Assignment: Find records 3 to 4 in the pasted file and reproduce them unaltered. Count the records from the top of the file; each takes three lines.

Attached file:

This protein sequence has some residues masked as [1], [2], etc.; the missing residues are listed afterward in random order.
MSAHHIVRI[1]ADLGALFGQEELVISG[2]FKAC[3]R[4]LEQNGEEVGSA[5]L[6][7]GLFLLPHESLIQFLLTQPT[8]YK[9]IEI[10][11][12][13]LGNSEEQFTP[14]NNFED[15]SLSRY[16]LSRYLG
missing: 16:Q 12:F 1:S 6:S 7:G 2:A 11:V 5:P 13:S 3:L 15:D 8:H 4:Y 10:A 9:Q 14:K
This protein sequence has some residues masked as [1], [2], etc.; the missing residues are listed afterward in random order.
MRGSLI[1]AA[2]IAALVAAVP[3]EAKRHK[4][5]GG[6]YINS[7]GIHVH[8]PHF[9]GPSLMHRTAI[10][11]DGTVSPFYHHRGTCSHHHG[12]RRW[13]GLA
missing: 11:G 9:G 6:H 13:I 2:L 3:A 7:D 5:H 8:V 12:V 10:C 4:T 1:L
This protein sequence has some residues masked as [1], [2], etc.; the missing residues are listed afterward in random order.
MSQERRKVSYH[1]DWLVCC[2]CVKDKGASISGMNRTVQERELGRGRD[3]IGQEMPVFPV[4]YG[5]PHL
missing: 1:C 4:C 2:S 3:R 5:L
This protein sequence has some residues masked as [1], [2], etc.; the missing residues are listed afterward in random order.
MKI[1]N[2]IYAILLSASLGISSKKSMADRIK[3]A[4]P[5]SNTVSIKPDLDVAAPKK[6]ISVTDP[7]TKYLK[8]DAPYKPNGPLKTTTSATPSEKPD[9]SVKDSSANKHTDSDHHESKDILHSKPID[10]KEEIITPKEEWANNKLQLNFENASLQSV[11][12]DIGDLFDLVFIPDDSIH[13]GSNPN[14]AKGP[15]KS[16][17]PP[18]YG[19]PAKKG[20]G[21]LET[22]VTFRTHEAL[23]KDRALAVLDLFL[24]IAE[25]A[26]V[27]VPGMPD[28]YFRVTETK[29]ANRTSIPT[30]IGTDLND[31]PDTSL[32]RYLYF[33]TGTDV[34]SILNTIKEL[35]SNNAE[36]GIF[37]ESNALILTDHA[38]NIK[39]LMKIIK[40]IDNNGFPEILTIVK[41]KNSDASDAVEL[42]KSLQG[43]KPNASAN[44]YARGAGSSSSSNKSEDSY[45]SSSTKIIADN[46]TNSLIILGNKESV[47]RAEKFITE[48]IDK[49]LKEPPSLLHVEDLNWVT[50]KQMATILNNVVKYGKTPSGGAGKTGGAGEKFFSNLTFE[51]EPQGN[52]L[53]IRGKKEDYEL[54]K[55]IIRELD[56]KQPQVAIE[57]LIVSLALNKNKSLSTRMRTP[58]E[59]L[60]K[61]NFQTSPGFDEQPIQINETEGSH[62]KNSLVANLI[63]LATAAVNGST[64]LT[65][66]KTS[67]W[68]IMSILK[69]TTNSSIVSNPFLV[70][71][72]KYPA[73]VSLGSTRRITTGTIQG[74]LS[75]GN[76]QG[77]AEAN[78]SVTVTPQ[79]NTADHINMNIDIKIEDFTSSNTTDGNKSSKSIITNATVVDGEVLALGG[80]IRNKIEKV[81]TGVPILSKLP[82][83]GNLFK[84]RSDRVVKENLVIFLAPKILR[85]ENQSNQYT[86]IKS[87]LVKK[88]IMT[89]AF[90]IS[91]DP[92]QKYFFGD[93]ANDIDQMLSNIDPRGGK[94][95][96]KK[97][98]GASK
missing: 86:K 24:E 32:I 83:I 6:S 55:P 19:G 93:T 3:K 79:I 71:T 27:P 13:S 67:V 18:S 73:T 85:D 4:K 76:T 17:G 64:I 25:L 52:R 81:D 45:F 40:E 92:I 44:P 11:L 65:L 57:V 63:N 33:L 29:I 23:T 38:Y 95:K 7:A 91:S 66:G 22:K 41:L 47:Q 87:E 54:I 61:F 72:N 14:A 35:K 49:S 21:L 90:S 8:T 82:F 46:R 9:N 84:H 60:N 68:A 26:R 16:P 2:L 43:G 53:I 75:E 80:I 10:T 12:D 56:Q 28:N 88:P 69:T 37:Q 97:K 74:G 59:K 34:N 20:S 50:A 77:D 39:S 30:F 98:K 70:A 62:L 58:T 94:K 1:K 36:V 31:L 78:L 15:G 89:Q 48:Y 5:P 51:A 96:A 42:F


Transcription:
This protein sequence has some residues masked as [1], [2], etc.; the missing residues are listed afterward in random order.
MSQERRKVSYH[1]DWLVCC[2]CVKDKGASISGMNRTVQERELGRGRD[3]IGQEMPVFPV[4]YG[5]PHL
missing: 1:C 4:C 2:S 3:R 5:L
This protein sequence has some residues masked as [1], [2], etc.; the missing residues are listed afterward in random order.
MKI[1]N[2]IYAILLSASLGISSKKSMADRIK[3]A[4]P[5]SNTVSIKPDLDVAAPKK[6]ISVTDP[7]TKYLK[8]DAPYKPNGPLKTTTSATPSEKPD[9]SVKDSSANKHTDSDHHESKDILHSKPID[10]KEEIITPKEEWANNKLQLNFENASLQSV[11][12]DIGDLFDLVFIPDDSIH[13]GSNPN[14]AKGP[15]KS[16][17]PP[18]YG[19]PAKKG[20]G[21]LET[22]VTFRTHEAL[23]KDRALAVLDLFL[24]IAE[25]A[26]V[27]VPGMPD[28]YFRVTETK[29]ANRTSIPT[30]IGTDLND[31]PDTSL[32]RYLYF[33]TGTDV[34]SILNTIKEL[35]SNNAE[36]GIF[37]ESNALILTDHA[38]NIK[39]LMKIIK[40]IDNNGFPEILTIVK[41]KNSDASDAVEL[42]KSLQG[43]KPNASAN[44]YARGAGSSSSSNKSEDSY[45]SSSTKIIADN[46]TNSLIILGNKESV[47]RAEKFITE[48]IDK[49]LKEPPSLLHVEDLNWVT[50]KQMATILNNVVKYGKTPSGGAGKTGGAGEKFFSNLTFE[51]EPQGN[52]L[53]IRGKKEDYEL[54]K[55]IIRELD[56]KQPQVAIE[57]LIVSLALNKNKSLSTRMRTP[58]E[59]L[60]K[61]NFQTSPGFDEQPIQINETEGSH[62]KNSLVANLI[63]LATAAVNGST[64]LT[65][66]KTS[67]W[68]IMSILK[69]TTNSSIVSNPFLV[70][71][72]KYPA[73]VSLGSTRRITTGTIQG[74]LS[75]GN[76]QG[77]AEAN[78]SVTVTPQ[79]NTADHINMNIDIKIEDFTSSNTTDGNKSSKSIITNATVVDGEVLALGG[80]IRNKIEKV[81]TGVPILSKLP[82][83]GNLFK[84]RSDRVVKENLVIFLAPKILR[85]ENQSNQYT[86]IKS[87]LVKK[88]IMT[89]AF[90]IS[91]DP[92]QKYFFGD[93]ANDIDQMLSNIDPRGGK[94][95][96]KK[97][98]GASK
missing: 86:K 24:E 32:I 83:I 6:S 55:P 19:G 93:T 3:K 79:I 71:T 27:P 13:S 67:V 18:S 73:T 85:D 4:K 76:T 17:G 64:I 25:L 52:R 81:D 45:F 40:E 92:I 44:P 11:L 65:L 57:V 63:N 33:L 29:I 23:T 38:Y 95:K 7:A 91:S 66:G 22:K 41:L 47:Q 87:E 54:I 61:F 72:N 14:A 35:K 49:S 21:L 90:S 8:T 82:F 46:R 9:N 84:H 60:N 68:A 26:R 16:P 2:L 43:G 53:I 75:E 80:I 10:T 12:D 56:Q 28:N 88:P 69:T 37:Q 97:K 74:G 59:K 34:N 20:S 50:A 77:D 39:S 30:F 98:K 70:A 62:L 58:T 94:K 1:K 36:V 31:L 78:L 15:G 89:Q 48:Y 5:P 51:A 96:A 42:F